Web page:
attornment


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attornment

noun agreement, arrangement, commitment, compact, condition, deal, liability, prerequisite, provision, proviso, requisite, stipulation, understanding

attornment

1 in sale of goods, the acknowledgement that goods are held on another's behalf.
2 agreement by a tenant to hold his land from the owner of the fee.

ATTORNMENT, estates. Was the agreement of the tenant to the grant of the seignory, or of a rent, or the agreement of the donee in tail, or tenant for life, or years, to a grant of a reversion or of a remainder made to another. Co. Litt. 309; Touchs. 253. Attornments are rendered unnecessary, even in England, by virtue of sundry statutes, and they are abolished in the United States. 4 Kent, Com. 479; 1 Hill. Ab. 128, 9. Vide 3 Vin. Ab. 317; 1 Vern. 330, n.; Saund. 234, n. 4; Roll. Ab. h.t.; Nelson's Ab. h.t.; Com. Dig. h.t.

References in periodicals archive ?
The webinar is led by an expert in advising real estate lawyers on subordination, non-disturbance, and attornment agreements, Michael Kuhn, Jackson Walker LLP, and focuses on:
These clauses designated the courts of North Carolina as the forum for the resolution of all disputes; the defendants did not invoke these clauses until after they had submitted a defence on the merits, thereby giving rise to an argument regarding their attornment to the jurisdiction.
Issues need to be addressed regarding subordination, non-disturbance and attornment and relations of various lending and financing entities.
Subordination and subordination, non-disturbance and attornment agreement (SNDA).
Unlike a signed judicial decision, which is intended to resolve the congeries of issues comprising a dispute, there is neither personification nor attornment to multiple purposes in legislative texts.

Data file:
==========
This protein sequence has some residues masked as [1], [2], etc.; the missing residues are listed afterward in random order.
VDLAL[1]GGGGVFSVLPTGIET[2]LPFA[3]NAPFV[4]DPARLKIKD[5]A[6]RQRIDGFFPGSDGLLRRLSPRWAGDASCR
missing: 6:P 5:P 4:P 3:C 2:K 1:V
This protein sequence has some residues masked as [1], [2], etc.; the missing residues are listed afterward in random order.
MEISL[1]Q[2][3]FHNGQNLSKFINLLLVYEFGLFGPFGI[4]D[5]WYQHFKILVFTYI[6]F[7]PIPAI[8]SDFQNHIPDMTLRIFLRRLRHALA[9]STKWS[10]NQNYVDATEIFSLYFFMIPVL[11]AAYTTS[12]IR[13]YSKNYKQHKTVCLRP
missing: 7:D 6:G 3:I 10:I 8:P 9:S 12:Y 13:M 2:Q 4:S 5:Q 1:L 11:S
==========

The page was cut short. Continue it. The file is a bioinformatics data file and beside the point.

alterations that are important to the tenant have not yet been approved by the appropriate governmental authorities or a lender has not yet executed a subordination, non-disturbance and attornment agreement).
Tenants occupying without estoppel and attornment agreements may be readily removable, but a better idea is sometimes to buy out tenant's "improvements" if an adverse reaction or publicity is deemed likely.
Additionally, and in lieu of a blanket recognition, the Fee Owner may agree to enter into a recognition, non-disturbance and attornment agreement with a Subtenant who meets the same criteria noted above (a "Recognition Agreement").
Similarly, an attornment provision should be added, providing that the tenant will attorn to any new owner of the property after a foreclosure, and that the tenant will provide estoppel certificates and minor lease amendments where necessary to satisfy a lender.
Therefore, in the absence of attornment language, a mortgagee can lose a valuable tenant if it forecloses.
Technically, without the attornment clause, a tenant could, after foreclosure, treat the lease as terminated.